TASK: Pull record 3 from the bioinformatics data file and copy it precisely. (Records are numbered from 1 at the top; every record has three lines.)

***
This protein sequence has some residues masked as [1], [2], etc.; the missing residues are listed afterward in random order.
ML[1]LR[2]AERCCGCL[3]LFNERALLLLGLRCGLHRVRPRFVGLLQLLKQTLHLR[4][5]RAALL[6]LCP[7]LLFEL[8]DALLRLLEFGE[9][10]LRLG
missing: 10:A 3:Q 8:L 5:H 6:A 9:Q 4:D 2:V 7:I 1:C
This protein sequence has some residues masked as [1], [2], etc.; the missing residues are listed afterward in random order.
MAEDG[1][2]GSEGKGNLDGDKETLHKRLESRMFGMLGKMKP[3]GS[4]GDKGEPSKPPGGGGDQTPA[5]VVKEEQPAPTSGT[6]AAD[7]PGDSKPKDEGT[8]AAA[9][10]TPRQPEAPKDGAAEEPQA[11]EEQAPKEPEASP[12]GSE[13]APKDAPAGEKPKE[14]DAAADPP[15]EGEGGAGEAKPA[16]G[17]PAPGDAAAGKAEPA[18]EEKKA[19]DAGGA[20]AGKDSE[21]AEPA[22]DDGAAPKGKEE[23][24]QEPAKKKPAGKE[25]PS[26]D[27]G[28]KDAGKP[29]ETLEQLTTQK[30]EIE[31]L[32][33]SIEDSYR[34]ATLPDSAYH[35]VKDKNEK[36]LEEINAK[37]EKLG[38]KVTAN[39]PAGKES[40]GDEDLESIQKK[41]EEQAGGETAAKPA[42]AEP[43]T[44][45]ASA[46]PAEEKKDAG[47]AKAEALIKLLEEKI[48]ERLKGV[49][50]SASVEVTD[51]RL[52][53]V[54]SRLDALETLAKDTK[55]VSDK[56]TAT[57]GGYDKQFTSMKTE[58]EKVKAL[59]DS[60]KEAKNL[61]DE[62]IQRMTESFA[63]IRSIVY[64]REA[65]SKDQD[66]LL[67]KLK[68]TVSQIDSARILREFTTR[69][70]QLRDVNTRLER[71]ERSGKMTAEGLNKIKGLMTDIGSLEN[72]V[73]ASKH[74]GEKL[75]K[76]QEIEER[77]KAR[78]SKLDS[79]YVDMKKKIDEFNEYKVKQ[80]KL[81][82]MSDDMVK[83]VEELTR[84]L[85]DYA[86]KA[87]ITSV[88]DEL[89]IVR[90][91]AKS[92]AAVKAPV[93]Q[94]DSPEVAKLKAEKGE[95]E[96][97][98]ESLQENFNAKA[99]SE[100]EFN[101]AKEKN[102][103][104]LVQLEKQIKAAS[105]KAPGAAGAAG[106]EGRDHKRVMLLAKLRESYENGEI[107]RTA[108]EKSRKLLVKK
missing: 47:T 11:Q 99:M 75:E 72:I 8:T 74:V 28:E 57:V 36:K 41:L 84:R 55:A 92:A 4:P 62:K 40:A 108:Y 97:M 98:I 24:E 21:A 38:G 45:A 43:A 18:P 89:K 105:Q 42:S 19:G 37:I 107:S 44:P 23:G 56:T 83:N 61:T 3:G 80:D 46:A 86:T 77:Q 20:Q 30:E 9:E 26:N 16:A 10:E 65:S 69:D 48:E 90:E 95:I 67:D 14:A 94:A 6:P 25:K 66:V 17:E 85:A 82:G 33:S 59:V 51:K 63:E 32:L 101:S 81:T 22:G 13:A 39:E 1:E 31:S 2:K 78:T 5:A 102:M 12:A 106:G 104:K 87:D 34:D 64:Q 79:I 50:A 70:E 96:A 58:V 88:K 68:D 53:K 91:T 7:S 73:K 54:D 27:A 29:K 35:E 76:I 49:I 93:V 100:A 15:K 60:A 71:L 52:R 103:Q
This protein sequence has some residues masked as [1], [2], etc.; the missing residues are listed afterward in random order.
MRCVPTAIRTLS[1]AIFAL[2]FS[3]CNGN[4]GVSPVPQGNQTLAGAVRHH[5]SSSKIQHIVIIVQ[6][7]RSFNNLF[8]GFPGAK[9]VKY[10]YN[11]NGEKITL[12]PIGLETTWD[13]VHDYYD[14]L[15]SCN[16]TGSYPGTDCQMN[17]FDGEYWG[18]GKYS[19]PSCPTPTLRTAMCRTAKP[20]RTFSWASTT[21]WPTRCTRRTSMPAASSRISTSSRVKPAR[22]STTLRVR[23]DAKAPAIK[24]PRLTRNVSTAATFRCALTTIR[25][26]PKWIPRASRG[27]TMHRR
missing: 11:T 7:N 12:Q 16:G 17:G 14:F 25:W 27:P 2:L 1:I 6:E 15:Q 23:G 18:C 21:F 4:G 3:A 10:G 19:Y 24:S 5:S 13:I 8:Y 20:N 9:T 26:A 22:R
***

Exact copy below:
This protein sequence has some residues masked as [1], [2], etc.; the missing residues are listed afterward in random order.
MRCVPTAIRTLS[1]AIFAL[2]FS[3]CNGN[4]GVSPVPQGNQTLAGAVRHH[5]SSSKIQHIVIIVQ[6][7]RSFNNLF[8]GFPGAK[9]VKY[10]YN[11]NGEKITL[12]PIGLETTWD[13]VHDYYD[14]L[15]SCN[16]TGSYPGTDCQMN[17]FDGEYWG[18]GKYS[19]PSCPTPTLRTAMCRTAKP[20]RTFSWASTT[21]WPTRCTRRTSMPAASSRISTSSRVKPAR[22]STTLRVR[23]DAKAPAIK[24]PRLTRNVSTAATFRCALTTIR[25][26]PKWIPRASRG[27]TMHRR
missing: 11:T 7:N 12:Q 16:G 17:G 14:F 25:W 27:P 2:L 1:I 6:E 15:Q 23:G 18:C 21:F 4:G 3:A 10:G 19:Y 24:S 5:S 13:I 8:Y 20:N 9:T 26:A 22:R